Ship-from-store: Faster delivery for less

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September 22, 2017

ship-from-store

A lot has changed in recent years. Today, consumers want their products delivered now, or rather, yesterday. Perhaps more than any other industry, retail is being forced to adapt rapidly or pay the price.

Retailers must consistently deliver the right assortment of products as quickly as possible without passing any extra cost on to consumers. An IBM study revealed, 90 percent of consumers feel low or no shipping cost is an important factor when purchasing online.

As a result, traditional retailers are looking for options to increase sales and meet consumer demand in a cost-effective manner. One of those strategies is ship-from-store, a fulfillment solution that allows retailers to leverage stock from their brick-and-mortar locations and answer e-commerce challenges with more flexibility.

Ship-from-store fulfillment has seen adoption rates grow in recent years, and using retail stores as distribution points continues to evolve. The approach represents the convergence of supply chain, industrial real estate and retail strategies to best serve the customer with the right product at the right time.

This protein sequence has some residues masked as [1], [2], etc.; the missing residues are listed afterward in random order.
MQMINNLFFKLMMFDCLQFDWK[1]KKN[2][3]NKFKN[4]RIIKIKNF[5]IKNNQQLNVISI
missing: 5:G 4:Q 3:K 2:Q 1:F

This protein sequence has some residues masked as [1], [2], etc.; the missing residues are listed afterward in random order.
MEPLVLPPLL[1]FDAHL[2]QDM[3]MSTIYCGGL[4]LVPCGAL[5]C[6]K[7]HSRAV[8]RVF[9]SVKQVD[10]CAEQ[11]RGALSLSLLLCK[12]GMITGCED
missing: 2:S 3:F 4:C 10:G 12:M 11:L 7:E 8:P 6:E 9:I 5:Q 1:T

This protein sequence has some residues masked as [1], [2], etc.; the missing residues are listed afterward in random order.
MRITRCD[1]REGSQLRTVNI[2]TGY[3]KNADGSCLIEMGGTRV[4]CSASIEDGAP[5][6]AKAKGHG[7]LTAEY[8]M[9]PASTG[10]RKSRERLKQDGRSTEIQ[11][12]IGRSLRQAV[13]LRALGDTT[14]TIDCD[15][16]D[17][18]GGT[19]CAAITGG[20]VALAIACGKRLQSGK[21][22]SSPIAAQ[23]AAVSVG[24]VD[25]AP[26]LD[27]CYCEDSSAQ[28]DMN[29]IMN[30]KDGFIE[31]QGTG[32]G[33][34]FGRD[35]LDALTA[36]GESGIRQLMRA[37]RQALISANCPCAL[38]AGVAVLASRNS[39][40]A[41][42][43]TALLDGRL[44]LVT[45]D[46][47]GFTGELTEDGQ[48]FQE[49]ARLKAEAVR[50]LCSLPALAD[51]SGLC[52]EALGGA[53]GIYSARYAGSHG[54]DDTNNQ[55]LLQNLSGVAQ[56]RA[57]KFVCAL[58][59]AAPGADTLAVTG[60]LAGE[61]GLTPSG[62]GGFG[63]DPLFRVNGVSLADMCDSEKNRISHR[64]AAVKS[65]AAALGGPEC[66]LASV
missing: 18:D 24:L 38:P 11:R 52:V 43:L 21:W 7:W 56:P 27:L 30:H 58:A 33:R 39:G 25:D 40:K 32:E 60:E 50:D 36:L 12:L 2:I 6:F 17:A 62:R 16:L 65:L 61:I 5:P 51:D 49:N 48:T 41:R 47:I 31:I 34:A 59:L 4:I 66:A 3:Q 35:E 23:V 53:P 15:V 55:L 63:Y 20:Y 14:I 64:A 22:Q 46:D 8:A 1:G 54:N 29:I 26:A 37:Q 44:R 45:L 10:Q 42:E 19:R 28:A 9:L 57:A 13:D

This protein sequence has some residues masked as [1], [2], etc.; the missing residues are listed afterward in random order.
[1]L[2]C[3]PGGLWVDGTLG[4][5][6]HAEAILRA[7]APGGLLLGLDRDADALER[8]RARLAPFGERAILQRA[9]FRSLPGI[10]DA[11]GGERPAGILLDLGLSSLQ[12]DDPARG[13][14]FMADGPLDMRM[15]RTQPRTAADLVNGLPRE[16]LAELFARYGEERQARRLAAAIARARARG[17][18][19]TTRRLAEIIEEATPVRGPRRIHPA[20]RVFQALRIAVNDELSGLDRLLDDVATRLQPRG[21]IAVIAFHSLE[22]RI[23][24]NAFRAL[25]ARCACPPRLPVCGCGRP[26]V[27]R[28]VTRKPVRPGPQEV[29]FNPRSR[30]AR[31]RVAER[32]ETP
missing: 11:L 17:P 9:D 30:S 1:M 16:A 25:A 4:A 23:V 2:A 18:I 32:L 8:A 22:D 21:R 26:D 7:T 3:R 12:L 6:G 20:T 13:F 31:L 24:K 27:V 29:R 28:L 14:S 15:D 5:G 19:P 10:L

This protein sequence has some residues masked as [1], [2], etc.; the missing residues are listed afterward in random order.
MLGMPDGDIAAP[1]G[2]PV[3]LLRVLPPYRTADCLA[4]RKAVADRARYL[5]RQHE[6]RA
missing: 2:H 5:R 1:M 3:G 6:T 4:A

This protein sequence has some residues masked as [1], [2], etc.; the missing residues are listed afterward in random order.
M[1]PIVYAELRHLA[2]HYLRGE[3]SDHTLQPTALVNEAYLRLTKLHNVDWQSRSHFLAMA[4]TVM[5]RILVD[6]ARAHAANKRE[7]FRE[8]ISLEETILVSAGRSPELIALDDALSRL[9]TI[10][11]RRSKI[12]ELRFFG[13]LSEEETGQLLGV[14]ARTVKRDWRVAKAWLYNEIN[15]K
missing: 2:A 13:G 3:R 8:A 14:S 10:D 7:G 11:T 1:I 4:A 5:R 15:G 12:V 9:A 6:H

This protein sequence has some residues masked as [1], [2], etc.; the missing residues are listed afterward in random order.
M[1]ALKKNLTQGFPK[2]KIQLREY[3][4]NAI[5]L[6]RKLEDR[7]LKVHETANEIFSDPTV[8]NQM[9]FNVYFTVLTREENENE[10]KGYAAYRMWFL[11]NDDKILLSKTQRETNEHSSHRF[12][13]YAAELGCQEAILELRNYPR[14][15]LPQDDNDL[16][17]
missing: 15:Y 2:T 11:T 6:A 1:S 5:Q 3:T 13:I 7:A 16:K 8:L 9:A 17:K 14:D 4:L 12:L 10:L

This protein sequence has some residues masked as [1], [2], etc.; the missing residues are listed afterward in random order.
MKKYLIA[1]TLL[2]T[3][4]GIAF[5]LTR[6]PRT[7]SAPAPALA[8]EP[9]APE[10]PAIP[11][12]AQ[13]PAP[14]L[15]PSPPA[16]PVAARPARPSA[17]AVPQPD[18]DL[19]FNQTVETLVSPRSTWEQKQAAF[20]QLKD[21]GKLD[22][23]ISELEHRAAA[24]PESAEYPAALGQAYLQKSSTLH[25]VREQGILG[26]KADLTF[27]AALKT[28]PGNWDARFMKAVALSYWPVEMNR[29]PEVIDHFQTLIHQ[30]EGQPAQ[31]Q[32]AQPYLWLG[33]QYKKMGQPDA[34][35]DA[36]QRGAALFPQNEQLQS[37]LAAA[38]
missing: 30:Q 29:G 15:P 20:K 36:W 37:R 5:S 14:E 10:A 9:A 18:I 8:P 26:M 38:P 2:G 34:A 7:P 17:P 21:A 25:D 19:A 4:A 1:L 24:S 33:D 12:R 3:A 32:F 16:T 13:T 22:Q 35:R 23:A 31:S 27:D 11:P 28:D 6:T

It may not work for every retailer, but for some, ship-from-store fulfillment provides discernible advantages:

  • Lower transportation costs and increase speed-to-market. Retail stores are typically closer to large population centers than distribution facilities. Filling orders from a local store can get products to a customer faster, at a lower cost to the retailer.
  • Increase customer satisfaction. Consumers enjoy increased flexibility, choice and convenience as orders are fulfilled, regardless of the channel of origination, from an “infinite aisle” of products across all stores.
  • Mitigate supply chain risks. Including stores in fulfillment networks adds distribution points to the overall supply chain. The impact of distribution being interrupted at one location is therefore lessened because stores can help compensate for any lost fulfillment capacity.
  • Increase gross margins. Rather than putting an item on markdown in a store, a retailer can potentially sell that item at full price on its website. This can positively impact the profit margins of seasonal items, in particular.
  • Increase inventory turnover. Instead of carrying excess inventory in both stores and distribution centers, retailers can assign items based on immediate and forecasted demand and in turn become leaner.

The seamless integration of physical stores and the virtual marketplace is what retailers are striving to reconcile as consumer shopping habits continue to evolve. While distribution networks vary retailer-to-retailer, the goal is to move closer to the omni-channel model of a flatter network, with transparent inventory, where stores also serve as distribution nodes offering direct delivery to the customer.

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